Quebec Minister of Justice seeks response to criminal trials that occurred “without traces”

The Quebec Justice Minister said he was investigating a criminal trial in a state involving police informants that was completely secret and did not take place in official court.

Simon Jorin Barrett today learned more about what happened in a trial in which prosecutors, defense lawyers, and judges agreed to keep the proceedings secret to protect the identity of the informant. I told reporters that I had something to say.

The existence of the trial was revealed when the police informant accused in the case appealed his or her conviction and the Court of Appeals criticized the lower court’s proceedings. Because I did.

In a decision dated February 28, 2022, a committee of three Courts of Appeals stated that the method by which the first trial took place “contrary to the basic principles governing our judicial system.”

The case had no official reference number, and the witnesses were cross-examined outside the court, adding that “there is no evidence of this trial other than the hearts of the individuals involved.”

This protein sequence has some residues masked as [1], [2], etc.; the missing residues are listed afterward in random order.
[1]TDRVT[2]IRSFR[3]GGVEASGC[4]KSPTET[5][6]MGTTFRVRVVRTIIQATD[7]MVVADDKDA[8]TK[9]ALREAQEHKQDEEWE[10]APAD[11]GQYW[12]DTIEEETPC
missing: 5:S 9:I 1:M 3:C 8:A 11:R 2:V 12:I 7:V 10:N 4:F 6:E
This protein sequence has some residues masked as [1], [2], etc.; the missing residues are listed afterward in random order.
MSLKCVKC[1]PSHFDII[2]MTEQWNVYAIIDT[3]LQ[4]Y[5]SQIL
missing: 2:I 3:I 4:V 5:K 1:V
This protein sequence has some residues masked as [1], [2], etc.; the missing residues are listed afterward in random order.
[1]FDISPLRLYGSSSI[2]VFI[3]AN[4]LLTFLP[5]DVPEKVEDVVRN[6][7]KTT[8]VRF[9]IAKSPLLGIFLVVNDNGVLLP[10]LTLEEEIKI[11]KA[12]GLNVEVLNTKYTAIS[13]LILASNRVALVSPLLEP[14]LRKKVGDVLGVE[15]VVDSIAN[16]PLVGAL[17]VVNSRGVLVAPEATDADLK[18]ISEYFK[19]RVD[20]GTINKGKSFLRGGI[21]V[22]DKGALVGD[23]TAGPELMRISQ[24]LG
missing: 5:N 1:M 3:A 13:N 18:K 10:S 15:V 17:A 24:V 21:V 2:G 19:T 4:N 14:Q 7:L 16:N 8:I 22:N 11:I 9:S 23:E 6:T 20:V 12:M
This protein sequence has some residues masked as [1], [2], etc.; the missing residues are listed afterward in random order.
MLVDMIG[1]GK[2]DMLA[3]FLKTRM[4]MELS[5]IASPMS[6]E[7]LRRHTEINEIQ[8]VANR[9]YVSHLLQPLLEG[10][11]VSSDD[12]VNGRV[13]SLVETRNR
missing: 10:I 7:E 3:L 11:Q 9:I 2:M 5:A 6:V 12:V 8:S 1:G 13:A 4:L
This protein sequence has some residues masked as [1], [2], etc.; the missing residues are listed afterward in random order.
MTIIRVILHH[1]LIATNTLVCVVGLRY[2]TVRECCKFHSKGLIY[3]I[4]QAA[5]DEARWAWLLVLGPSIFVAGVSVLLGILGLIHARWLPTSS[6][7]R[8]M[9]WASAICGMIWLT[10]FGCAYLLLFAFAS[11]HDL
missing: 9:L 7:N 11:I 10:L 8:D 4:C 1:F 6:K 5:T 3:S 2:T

As with the police associated with the suspect’s name, the time and place of the unnamed crime was kept secret.

The Quebec Public Prosecutor’s Office did not immediately return a request for comment.

The Court of Appeals panel has determined that legal proceedings should be open, subject to certain court orders, or partially closed-door, even if the identity of the informant needs to be protected.

The case involves a police informant convicted of participating in the crime he or she first revealed to the police. The informant claimed that he or she was a victim of process abuse, but the judge in the lower court disagreed.

However, the Court of Appeals panel stood on the side of the informant and maintained the conviction and legal proceedings.

“We cannot exaggerate the importance of the principles of public courts in this country,” the judges of the Court of Appeals, Marry France Bitch, Martin Vocrea, and Patrick Healy, wrote in the preface of their decision.

“If the court must protect the specific information disclosed there, a procedure as secret as the current procedure is completely contrary to modern criminal law, not only the accused, but also the media, and It is equally incompatible with the values ​​of liberal democracy, “they added.

Canadian press